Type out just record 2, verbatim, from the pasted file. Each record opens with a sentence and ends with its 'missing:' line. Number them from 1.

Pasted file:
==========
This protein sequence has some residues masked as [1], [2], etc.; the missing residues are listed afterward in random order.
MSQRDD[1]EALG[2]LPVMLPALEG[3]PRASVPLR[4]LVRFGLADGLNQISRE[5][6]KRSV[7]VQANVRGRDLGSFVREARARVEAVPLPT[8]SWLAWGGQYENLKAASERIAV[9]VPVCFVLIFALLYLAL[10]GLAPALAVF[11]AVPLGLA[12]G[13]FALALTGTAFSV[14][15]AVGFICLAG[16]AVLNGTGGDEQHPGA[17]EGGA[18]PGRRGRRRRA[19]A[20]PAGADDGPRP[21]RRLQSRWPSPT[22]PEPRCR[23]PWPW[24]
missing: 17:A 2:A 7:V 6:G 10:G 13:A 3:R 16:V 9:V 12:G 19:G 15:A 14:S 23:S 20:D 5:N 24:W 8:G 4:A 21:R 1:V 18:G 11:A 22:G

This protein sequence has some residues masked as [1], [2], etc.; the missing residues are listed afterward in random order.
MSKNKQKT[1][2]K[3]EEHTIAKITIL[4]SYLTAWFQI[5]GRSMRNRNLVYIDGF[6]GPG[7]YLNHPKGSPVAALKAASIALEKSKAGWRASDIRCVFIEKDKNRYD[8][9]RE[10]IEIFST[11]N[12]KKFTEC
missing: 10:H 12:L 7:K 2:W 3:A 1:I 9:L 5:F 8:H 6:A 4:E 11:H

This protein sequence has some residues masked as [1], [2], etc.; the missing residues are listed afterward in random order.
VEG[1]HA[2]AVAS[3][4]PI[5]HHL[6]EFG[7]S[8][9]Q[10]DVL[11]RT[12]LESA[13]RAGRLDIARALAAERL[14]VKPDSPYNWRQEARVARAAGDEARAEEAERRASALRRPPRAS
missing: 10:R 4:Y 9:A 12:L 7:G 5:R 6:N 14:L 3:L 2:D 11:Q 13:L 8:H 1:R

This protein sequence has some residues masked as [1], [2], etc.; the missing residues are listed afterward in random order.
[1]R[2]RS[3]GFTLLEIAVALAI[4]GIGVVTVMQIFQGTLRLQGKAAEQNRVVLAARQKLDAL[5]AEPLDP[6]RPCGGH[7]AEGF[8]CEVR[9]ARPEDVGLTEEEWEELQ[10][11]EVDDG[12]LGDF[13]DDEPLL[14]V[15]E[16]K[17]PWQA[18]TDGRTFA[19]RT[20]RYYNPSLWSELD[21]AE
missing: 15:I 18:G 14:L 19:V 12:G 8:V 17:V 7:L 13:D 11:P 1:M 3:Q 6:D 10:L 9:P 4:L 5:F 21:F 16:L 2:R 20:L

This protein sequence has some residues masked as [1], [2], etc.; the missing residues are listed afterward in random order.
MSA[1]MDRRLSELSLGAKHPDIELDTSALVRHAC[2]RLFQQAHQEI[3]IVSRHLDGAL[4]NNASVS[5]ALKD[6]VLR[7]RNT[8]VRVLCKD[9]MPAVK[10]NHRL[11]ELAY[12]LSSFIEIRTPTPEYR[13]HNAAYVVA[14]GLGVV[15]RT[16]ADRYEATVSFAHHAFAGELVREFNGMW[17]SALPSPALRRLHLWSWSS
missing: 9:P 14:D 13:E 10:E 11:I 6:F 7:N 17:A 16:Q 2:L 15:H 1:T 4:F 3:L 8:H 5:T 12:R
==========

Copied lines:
This protein sequence has some residues masked as [1], [2], etc.; the missing residues are listed afterward in random order.
MSKNKQKT[1][2]K[3]EEHTIAKITIL[4]SYLTAWFQI[5]GRSMRNRNLVYIDGF[6]GPG[7]YLNHPKGSPVAALKAASIALEKSKAGWRASDIRCVFIEKDKNRYD[8][9]RE[10]IEIFST[11]N[12]KKFTEC
missing: 10:H 12:L 7:K 2:W 3:A 1:I 9:L 5:F 8:H 6:A 4:E 11:H